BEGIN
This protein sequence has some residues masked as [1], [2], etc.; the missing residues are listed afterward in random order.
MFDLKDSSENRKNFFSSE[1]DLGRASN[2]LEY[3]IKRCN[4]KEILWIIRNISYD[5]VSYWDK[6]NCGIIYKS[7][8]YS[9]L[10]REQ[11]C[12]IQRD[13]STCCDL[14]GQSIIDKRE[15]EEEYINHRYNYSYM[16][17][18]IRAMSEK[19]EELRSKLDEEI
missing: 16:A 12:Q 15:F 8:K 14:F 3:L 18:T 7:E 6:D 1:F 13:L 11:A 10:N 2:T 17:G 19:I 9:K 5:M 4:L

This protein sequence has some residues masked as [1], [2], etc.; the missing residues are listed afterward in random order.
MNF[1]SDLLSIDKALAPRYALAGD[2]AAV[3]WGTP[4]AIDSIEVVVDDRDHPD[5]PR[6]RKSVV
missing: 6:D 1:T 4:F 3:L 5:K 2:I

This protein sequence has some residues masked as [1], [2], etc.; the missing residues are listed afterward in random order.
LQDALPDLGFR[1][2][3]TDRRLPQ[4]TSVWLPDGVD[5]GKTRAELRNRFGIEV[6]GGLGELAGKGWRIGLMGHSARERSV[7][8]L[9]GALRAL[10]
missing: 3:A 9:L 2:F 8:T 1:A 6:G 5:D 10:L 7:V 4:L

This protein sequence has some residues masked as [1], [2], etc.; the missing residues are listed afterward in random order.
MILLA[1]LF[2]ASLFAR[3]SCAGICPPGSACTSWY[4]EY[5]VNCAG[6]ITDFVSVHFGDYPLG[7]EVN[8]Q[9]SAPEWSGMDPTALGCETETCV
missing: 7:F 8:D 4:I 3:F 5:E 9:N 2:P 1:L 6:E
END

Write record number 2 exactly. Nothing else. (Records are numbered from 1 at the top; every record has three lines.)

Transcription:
This protein sequence has some residues masked as [1], [2], etc.; the missing residues are listed afterward in random order.
MNF[1]SDLLSIDKALAPRYALAGD[2]AAV[3]WGTP[4]AIDSIEVVVDDRDHPD[5]PR[6]RKSVV
missing: 6:D 1:T 4:F 3:L 5:K 2:I